The food was amazing but the waitresses were the real show: friendly, with deep, whiskey voices, skinny as rails, and maximum, rodeo-style hairdos.
They sprawled in the back booth when they weren’t working, drew hard on their cigarettes, no doubt gossiped about the customers—including us, and propped their feet up on chairs. We all know that waitresses work their butts off and go home at night with tired legs, but this place was so benevolent, it actually gave a booth over to them.
Each table had a large ashtray; the No Smoking sign was faded and stuck on the wall behind the cash register with a nail. It was a memorable treat to be smack dab in the middle of what was left of native cuisine and flaunted rules.
Our last night on the road took us to Tupelo, Mississippi, the birthplace of Elvis. There, resourceful locals had turned his home into a shrine, alongside Lake Elvis. I offered to drive Jack out there, but we both preferred to ground ourselves with free HBO at the hotel. All I could think about was seeing Elvis for the first time on the Ed Sullivan Show TV show and my father having a conniption over his grinding hips.
The next morning, in the Holiday Inn coffee shop, we asked our waitress about Elvis. She looked about my age and was happy to talk. She felt that perhaps Tupelo should make more fuss over their famous honey. We spooned generous amounts on our biscuits.
She pointed to the dining host and said he’d gone to school with “the King” and wasn’t the sharpest tool in the shed, “But he sure knew how to sing and work his magic.” She told us that her girlfriend’s brother was the paramedic called to the scene when Elvis died. He declared that “He was bluer than his suede shoes” when they found him, and that Elvis sightings, denying his death, were the result of grieving fans who just couldn’t let the King go. But she said, lowering her voice, “Elvis had definitely left the building, if y’all know what I mean.” It’s insider information like this that makes travel by car so rich.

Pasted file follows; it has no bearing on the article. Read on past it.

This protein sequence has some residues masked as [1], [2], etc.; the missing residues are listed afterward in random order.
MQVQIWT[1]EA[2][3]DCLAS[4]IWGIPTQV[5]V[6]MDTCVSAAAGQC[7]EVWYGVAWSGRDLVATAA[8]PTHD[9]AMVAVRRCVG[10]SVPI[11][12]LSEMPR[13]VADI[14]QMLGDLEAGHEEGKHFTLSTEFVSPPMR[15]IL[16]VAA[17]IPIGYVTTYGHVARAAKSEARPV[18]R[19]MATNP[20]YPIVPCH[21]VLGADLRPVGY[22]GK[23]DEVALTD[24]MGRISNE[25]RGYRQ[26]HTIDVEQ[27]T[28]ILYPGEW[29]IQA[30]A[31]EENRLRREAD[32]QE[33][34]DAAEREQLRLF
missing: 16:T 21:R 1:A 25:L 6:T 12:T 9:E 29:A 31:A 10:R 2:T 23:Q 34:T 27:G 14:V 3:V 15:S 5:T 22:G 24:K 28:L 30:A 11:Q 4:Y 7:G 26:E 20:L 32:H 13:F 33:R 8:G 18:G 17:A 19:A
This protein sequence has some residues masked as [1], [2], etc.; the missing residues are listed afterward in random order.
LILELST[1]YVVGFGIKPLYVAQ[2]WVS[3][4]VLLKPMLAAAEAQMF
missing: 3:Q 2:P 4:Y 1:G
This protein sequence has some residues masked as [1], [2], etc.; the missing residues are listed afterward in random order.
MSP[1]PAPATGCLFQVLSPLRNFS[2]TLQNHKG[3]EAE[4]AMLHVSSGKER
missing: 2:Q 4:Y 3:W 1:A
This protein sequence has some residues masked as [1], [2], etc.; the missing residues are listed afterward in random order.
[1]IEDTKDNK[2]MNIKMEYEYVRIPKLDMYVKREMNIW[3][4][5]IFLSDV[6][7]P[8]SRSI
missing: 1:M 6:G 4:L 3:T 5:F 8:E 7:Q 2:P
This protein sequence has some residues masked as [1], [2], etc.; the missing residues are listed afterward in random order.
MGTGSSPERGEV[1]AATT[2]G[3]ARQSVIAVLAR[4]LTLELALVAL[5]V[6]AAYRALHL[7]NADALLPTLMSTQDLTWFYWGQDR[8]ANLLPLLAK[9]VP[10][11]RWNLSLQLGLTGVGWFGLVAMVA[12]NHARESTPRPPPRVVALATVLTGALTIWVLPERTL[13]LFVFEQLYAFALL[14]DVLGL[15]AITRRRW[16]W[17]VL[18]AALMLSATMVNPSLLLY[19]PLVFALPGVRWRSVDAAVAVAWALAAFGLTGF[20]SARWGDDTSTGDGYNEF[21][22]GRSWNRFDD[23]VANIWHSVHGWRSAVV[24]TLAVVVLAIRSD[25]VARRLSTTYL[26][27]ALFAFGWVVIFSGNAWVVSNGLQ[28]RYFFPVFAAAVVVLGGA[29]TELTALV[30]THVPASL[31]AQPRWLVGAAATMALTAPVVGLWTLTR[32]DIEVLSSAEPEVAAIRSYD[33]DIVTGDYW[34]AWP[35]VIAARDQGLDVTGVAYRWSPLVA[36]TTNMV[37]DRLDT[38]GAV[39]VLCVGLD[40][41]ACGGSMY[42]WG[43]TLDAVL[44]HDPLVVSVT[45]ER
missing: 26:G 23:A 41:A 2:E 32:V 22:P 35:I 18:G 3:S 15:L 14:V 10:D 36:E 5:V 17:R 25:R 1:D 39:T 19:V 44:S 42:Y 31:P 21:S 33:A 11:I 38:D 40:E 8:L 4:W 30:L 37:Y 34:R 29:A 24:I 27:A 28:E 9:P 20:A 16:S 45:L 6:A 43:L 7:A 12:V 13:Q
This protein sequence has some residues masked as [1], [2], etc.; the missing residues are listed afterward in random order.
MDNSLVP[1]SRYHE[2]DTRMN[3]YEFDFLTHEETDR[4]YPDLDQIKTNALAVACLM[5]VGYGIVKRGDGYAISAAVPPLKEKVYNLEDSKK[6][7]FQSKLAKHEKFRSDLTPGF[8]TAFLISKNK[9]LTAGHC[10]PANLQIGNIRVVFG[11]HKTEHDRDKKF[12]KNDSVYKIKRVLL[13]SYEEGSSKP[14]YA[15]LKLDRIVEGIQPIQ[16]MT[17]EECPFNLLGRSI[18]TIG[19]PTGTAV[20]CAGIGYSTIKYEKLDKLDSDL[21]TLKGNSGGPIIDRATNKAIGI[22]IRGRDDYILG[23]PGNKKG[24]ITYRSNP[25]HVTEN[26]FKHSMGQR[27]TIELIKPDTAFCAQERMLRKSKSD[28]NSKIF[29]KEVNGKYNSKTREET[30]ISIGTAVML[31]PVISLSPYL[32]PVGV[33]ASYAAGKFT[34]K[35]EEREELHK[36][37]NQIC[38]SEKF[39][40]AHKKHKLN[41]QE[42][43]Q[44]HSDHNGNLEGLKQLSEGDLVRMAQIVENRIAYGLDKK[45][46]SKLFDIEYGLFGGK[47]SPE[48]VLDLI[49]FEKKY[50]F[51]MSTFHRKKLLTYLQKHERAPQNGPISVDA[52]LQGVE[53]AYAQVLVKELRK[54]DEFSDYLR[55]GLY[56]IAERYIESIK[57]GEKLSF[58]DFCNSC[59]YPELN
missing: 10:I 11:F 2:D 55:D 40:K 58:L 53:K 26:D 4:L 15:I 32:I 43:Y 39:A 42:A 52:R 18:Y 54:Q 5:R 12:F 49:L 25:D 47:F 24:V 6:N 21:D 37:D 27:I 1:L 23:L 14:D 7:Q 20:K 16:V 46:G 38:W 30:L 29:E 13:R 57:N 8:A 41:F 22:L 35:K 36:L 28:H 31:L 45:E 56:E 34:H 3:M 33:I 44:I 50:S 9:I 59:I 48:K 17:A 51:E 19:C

After Tupelo, we sped through Tennessee and decided to come up through the boot heel of Missouri, rather than spend time in Arkansas. The boot heel is one tough region, with a mix of farms, cattle grazing, small towns, and a hillbilly poverty that casts a spell. Here your eyes are treated to homesteads literally ringed with abandoned cars, parts of unidentifiable appliances, and several rusted out school buses. Given the hilly geography, there are plenty of gullies to dump your trash into. Almost every gully and creek bank I could see was filled with broken trash bags, the household contents having escaped the bags. Hidden from view in big cities, this part of the state yields a picture of the copious amount of junk we acquire in our society—a legacy as such.
We knew we were close to home when the two-lane roads got treacherously narrow and the shoulders disappeared. Holly and I were beside ourselves with joy as we wagged and hugged as though it had been years rather than five days. We unloaded the truck, Jack called Arthur to give him the orange grove news, and Holly and I headed for the upper pasture, so grateful to be in the place where it felt like we belonged, for however long.
Photo credits: Road Trip – leio-mclaren, Home Sweet Home – james lee. Other photos from their public sites.